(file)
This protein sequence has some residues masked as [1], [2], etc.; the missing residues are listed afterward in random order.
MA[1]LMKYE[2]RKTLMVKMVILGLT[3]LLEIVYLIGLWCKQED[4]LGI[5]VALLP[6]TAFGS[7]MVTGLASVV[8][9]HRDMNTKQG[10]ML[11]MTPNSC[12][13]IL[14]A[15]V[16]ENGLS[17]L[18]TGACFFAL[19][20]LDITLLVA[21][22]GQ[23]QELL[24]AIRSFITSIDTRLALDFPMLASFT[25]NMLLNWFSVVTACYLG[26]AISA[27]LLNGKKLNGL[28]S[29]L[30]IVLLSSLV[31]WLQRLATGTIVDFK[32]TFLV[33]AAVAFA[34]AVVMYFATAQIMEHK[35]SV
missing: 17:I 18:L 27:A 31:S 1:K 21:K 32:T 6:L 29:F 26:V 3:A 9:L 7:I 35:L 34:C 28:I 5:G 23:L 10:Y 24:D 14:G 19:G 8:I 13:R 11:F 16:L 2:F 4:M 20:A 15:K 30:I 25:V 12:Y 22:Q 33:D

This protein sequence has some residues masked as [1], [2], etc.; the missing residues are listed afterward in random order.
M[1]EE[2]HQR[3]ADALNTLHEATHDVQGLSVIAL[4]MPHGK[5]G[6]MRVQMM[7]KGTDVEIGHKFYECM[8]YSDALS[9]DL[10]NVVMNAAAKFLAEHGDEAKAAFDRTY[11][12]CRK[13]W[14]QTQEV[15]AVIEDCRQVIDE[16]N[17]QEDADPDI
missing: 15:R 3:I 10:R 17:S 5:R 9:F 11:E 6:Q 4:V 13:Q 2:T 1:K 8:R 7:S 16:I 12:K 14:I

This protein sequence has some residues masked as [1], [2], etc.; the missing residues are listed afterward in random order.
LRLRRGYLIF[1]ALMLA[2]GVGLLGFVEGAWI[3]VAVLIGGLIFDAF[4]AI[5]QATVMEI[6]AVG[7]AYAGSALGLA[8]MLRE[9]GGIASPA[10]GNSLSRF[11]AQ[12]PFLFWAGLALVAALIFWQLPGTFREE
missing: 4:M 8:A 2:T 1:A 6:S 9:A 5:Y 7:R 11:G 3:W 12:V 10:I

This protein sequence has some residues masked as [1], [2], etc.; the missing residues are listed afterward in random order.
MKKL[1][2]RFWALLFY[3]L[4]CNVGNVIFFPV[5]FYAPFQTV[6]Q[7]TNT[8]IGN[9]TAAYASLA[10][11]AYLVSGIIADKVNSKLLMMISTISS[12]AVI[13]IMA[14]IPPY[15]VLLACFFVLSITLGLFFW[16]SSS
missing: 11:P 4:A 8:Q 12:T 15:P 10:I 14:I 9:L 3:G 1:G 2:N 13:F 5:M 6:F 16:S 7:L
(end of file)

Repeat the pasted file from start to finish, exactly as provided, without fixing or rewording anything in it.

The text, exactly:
This protein sequence has some residues masked as [1], [2], etc.; the missing residues are listed afterward in random order.
MA[1]LMKYE[2]RKTLMVKMVILGLT[3]LLEIVYLIGLWCKQED[4]LGI[5]VALLP[6]TAFGS[7]MVTGLASVV[8][9]HRDMNTKQG[10]ML[11]MTPNSC[12][13]IL[14]A[15]V[16]ENGLS[17]L[18]TGACFFAL[19][20]LDITLLVA[21][22]GQ[23]QELL[24]AIRSFITSIDTRLALDFPMLASFT[25]NMLLNWFSVVTACYLG[26]AISA[27]LLNGKKLNGL[28]S[29]L[30]IVLLSSLV[31]WLQRLATGTIVDFK[32]TFLV[33]AAVAFA[34]AVVMYFATAQIMEHK[35]SV
missing: 17:I 18:L 27:A 31:S 1:K 21:K 32:T 6:L 29:F 26:V 3:A 9:L 7:I 35:L 34:C 28:I 5:G 23:L 10:Y 24:D 14:G 19:G 8:I 13:R 11:F 16:L 2:F 4:M 20:A 15:K 30:I 25:V 12:Y 22:Q 33:D

This protein sequence has some residues masked as [1], [2], etc.; the missing residues are listed afterward in random order.
M[1]EE[2]HQR[3]ADALNTLHEATHDVQGLSVIAL[4]MPHGK[5]G[6]MRVQMM[7]KGTDVEIGHKFYECM[8]YSDALS[9]DL[10]NVVMNAAAKFLAEHGDEAKAAFDRTY[11][12]CRK[13]W[14]QTQEV[15]AVIEDCRQVIDE[16]N[17]QEDADPDI
missing: 15:R 3:I 10:R 17:S 5:R 9:F 11:E 6:Q 4:V 13:Q 2:T 1:K 8:R 7:S 16:I 12:K 14:I

This protein sequence has some residues masked as [1], [2], etc.; the missing residues are listed afterward in random order.
LRLRRGYLIF[1]ALMLA[2]GVGLLGFVEGAWI[3]VAVLIGGLIFDAF[4]AI[5]QATVMEI[6]AVG[7]AYAGSALGLA[8]MLRE[9]GGIASPA[10]GNSLSRF[11]AQ[12]PFLFWAGLALVAALIFWQLPGTFREE
missing: 4:M 8:A 2:T 1:A 6:S 9:A 5:Y 7:R 11:G 3:W 12:V 10:I

This protein sequence has some residues masked as [1], [2], etc.; the missing residues are listed afterward in random order.
MKKL[1][2]RFWALLFY[3]L[4]CNVGNVIFFPV[5]FYAPFQTV[6]Q[7]TNT[8]IGN[9]TAAYASLA[10][11]AYLVSGIIADKVNSKLLMMISTISS[12]AVI[13]IMA[14]IPPY[15]VLLACFFVLSITLGLFFW[16]SSS
missing: 11:P 4:A 8:Q 12:T 15:P 10:I 14:I 9:L 3:G 1:G 2:N 13:F 5:M 6:F 16:S 7:L